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A Photographer Dives Into Norway’s Underwater Atlantis

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Lygnstolsvatnet

Back in 1908, a landslide in Western Norway blocked off an entire valley, flooding the farmland and creating what’s now known as Lake Lygnstøylsvatnet. The lake is now a popular diving destination where people around the world come to explore Norway’s underwater Atlantis.

Photographer Lars Korvald recently brought his underwater camera to the lake to shoot photos and video of the magical dive.

“Imagine you are floating through crystal clear water, looking down at what looks to be an enchanted forest, the remains of a settlement over a hundred years old, and seeing the roads and the stone fences used to herd sheep and transport goods over a hundred years ago,” Korvald writes.

Here’s an old photo showing some farms and a road prior to the rock slide:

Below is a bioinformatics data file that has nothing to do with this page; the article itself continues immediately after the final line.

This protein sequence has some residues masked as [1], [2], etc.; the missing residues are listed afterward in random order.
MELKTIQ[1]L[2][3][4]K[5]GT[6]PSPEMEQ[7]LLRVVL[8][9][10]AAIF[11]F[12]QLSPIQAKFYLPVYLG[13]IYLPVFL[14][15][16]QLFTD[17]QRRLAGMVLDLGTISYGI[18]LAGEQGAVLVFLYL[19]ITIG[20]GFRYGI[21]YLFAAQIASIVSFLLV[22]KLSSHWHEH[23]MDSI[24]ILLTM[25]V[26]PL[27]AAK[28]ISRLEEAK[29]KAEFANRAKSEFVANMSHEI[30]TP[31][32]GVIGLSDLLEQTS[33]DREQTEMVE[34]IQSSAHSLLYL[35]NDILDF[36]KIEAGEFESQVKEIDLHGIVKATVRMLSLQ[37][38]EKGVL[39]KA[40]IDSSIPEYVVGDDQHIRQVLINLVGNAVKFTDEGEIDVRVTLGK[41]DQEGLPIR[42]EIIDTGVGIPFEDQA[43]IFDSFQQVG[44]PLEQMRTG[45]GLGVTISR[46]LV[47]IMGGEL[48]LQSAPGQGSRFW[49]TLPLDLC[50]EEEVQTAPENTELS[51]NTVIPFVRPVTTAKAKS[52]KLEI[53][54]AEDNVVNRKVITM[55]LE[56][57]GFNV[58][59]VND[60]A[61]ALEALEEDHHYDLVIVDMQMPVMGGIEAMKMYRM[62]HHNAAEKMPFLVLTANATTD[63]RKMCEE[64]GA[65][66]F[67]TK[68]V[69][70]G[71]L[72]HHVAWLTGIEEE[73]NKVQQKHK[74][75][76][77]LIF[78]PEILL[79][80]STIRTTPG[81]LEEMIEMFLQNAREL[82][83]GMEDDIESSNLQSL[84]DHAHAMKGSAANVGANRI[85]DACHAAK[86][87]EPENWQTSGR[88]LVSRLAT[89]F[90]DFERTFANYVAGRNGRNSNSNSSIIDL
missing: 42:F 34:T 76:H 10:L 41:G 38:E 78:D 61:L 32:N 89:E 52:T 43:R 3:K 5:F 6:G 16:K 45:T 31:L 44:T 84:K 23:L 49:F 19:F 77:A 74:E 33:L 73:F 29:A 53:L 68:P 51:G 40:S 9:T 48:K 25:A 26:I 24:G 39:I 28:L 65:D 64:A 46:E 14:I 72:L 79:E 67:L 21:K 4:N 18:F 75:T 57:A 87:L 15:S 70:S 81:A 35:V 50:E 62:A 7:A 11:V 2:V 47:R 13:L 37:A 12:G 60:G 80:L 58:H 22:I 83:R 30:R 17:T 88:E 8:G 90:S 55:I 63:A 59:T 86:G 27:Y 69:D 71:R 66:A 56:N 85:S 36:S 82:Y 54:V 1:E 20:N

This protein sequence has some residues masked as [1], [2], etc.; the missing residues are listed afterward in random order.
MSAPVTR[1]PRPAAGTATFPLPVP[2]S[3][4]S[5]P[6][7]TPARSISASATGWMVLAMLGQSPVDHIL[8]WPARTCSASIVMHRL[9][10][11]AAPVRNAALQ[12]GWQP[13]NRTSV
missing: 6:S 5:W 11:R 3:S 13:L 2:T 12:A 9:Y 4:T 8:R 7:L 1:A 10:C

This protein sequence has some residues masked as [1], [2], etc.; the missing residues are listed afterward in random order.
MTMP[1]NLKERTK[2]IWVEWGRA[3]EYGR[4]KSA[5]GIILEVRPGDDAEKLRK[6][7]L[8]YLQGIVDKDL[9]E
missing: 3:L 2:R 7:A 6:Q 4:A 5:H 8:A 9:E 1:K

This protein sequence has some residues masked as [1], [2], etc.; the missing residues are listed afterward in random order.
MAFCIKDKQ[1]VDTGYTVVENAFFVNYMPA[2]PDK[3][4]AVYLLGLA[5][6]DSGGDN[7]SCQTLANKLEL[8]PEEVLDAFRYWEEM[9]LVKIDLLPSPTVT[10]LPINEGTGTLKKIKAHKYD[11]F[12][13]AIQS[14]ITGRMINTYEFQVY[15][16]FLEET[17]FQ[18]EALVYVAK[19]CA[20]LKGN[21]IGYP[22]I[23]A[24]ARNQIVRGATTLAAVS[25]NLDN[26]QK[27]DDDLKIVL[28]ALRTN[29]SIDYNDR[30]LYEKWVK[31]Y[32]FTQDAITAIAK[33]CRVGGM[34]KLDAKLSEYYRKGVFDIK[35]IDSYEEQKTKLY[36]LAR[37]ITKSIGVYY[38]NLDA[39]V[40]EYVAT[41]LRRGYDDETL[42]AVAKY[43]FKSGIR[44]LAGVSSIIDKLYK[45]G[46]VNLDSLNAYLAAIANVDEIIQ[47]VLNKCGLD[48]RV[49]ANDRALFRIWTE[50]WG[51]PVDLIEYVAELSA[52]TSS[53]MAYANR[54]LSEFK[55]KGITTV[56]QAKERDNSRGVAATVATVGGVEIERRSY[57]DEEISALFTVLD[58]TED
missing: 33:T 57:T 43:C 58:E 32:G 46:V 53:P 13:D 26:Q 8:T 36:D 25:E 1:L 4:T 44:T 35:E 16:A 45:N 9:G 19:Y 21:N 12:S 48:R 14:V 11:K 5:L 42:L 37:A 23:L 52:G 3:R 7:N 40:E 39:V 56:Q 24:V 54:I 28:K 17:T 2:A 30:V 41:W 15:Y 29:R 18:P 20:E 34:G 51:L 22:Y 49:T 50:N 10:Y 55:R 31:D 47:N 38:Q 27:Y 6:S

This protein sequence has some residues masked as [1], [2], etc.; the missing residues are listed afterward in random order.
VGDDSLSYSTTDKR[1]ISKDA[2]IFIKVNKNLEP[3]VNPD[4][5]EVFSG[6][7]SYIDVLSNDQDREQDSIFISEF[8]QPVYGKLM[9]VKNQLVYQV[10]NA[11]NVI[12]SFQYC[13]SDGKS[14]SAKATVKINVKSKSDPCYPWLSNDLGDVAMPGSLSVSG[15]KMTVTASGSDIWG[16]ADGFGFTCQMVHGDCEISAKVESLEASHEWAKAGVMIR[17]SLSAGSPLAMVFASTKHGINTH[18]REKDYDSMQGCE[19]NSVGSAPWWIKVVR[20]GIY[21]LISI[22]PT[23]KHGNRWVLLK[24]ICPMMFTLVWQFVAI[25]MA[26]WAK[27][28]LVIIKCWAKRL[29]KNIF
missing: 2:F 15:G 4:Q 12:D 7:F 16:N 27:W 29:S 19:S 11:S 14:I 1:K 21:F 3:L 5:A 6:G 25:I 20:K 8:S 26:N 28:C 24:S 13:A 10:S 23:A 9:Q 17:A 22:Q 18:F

Photo by Knud Knudsen Universitetsbiblioteket i Bergen
Photo by Knud Knudsen Universitetsbiblioteket i Bergen

And here’s a photo by Korvald showing some of the giant rocks that rolled into the valley during the landslide:

Lygnstolsvatnet

“When scuba or free diving, you will be able to see the remains of nine farm buildings, a bridge, a farm road, stone fences, a gate, and most importantly, a mesmerizing underwater forest consisting of bare apple trees, over a hundred years old, frozen in time,” Kovald says.

The remaining foundation of an old farmhouse.
The remaining foundation of an old farmhouse.
Not much is still standing from this old farmhouse.
Not much is still standing from this old farmhouse.

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Lygnstolsvatnet

Lygnstolsvatnet

An underwater road.
An underwater road.

Lygnstolsvatnet

Lygnstolsvatnet

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Lygnstolsvatnet

Finally, here’s a video Korvald made using footage he shot during 3 separate dives:

You can find more of Korvald’s work on his website, Facebook, and Instagram.


Image credits: Photographs and video by Lars Korvald and used with permission

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